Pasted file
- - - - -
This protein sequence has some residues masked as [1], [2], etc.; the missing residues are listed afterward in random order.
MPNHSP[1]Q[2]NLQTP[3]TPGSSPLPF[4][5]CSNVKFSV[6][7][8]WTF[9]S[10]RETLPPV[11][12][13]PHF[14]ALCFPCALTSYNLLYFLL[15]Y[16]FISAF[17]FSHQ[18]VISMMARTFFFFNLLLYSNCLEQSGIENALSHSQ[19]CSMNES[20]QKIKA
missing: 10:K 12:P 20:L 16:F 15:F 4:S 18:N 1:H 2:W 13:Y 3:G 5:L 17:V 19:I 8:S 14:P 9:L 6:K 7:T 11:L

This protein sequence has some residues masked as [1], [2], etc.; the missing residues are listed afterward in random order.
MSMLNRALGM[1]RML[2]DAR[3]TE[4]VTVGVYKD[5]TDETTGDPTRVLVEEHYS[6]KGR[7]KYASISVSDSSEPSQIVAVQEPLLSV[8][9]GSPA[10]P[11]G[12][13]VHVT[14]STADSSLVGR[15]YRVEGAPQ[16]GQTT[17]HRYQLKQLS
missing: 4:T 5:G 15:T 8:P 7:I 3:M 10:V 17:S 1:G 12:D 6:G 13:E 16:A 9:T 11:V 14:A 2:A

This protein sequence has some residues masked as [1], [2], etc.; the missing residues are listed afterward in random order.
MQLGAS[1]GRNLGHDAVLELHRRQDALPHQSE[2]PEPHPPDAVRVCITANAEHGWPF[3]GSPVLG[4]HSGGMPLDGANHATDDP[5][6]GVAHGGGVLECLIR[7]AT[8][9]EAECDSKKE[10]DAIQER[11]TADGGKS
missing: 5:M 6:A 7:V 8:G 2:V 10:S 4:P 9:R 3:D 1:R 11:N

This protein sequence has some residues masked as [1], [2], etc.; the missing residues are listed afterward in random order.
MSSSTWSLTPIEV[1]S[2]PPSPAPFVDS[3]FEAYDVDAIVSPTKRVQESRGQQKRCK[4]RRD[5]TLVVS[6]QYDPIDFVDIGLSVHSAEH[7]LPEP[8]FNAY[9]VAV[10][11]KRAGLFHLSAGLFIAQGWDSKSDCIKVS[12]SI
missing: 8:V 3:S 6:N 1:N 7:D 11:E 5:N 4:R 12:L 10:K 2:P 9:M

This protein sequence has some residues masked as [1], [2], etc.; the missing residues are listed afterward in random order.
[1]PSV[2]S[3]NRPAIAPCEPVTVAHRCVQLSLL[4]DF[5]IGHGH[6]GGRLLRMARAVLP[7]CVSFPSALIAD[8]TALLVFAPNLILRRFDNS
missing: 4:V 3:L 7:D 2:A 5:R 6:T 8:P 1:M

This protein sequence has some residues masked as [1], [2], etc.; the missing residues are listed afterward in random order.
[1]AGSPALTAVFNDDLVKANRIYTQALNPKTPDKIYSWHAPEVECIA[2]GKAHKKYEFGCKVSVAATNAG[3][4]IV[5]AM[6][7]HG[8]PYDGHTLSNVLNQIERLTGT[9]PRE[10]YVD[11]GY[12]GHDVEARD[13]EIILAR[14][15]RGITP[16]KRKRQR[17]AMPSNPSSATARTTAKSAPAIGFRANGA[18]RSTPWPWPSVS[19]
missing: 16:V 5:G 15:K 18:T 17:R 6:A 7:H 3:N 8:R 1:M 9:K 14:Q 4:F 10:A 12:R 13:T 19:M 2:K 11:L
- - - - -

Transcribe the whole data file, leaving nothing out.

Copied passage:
This protein sequence has some residues masked as [1], [2], etc.; the missing residues are listed afterward in random order.
MPNHSP[1]Q[2]NLQTP[3]TPGSSPLPF[4][5]CSNVKFSV[6][7][8]WTF[9]S[10]RETLPPV[11][12][13]PHF[14]ALCFPCALTSYNLLYFLL[15]Y[16]FISAF[17]FSHQ[18]VISMMARTFFFFNLLLYSNCLEQSGIENALSHSQ[19]CSMNES[20]QKIKA
missing: 10:K 12:P 20:L 16:F 15:F 4:S 18:N 1:H 2:W 13:Y 3:G 5:L 17:V 19:I 8:S 14:P 9:L 6:K 7:T 11:L

This protein sequence has some residues masked as [1], [2], etc.; the missing residues are listed afterward in random order.
MSMLNRALGM[1]RML[2]DAR[3]TE[4]VTVGVYKD[5]TDETTGDPTRVLVEEHYS[6]KGR[7]KYASISVSDSSEPSQIVAVQEPLLSV[8][9]GSPA[10]P[11]G[12][13]VHVT[14]STADSSLVGR[15]YRVEGAPQ[16]GQTT[17]HRYQLKQLS
missing: 4:T 5:G 15:T 8:P 7:I 3:M 10:V 17:S 1:G 12:D 6:G 13:E 16:A 9:T 11:V 14:A 2:A

This protein sequence has some residues masked as [1], [2], etc.; the missing residues are listed afterward in random order.
MQLGAS[1]GRNLGHDAVLELHRRQDALPHQSE[2]PEPHPPDAVRVCITANAEHGWPF[3]GSPVLG[4]HSGGMPLDGANHATDDP[5][6]GVAHGGGVLECLIR[7]AT[8][9]EAECDSKKE[10]DAIQER[11]TADGGKS
missing: 5:M 6:A 7:V 8:G 2:V 10:S 4:P 9:R 3:D 1:R 11:N

This protein sequence has some residues masked as [1], [2], etc.; the missing residues are listed afterward in random order.
MSSSTWSLTPIEV[1]S[2]PPSPAPFVDS[3]FEAYDVDAIVSPTKRVQESRGQQKRCK[4]RRD[5]TLVVS[6]QYDPIDFVDIGLSVHSAEH[7]LPEP[8]FNAY[9]VAV[10][11]KRAGLFHLSAGLFIAQGWDSKSDCIKVS[12]SI
missing: 8:V 3:S 6:N 1:N 7:D 11:E 5:N 4:R 12:L 10:K 2:P 9:M

This protein sequence has some residues masked as [1], [2], etc.; the missing residues are listed afterward in random order.
[1]PSV[2]S[3]NRPAIAPCEPVTVAHRCVQLSLL[4]DF[5]IGHGH[6]GGRLLRMARAVLP[7]CVSFPSALIAD[8]TALLVFAPNLILRRFDNS
missing: 4:V 3:L 7:D 2:A 5:R 6:T 8:P 1:M

This protein sequence has some residues masked as [1], [2], etc.; the missing residues are listed afterward in random order.
[1]AGSPALTAVFNDDLVKANRIYTQALNPKTPDKIYSWHAPEVECIA[2]GKAHKKYEFGCKVSVAATNAG[3][4]IV[5]AM[6][7]HG[8]PYDGHTLSNVLNQIERLTGT[9]PRE[10]YVD[11]GY[12]GHDVEARD[13]EIILAR[14][15]RGITP[16]KRKRQR[17]AMPSNPSSATARTTAKSAPAIGFRANGA[18]RSTPWPWPSVS[19]
missing: 16:V 5:G 15:K 18:T 17:R 6:A 7:H 3:N 8:R 1:M 9:K 14:Q 4:F 10:A 12:R 13:T 19:M 2:K 11:L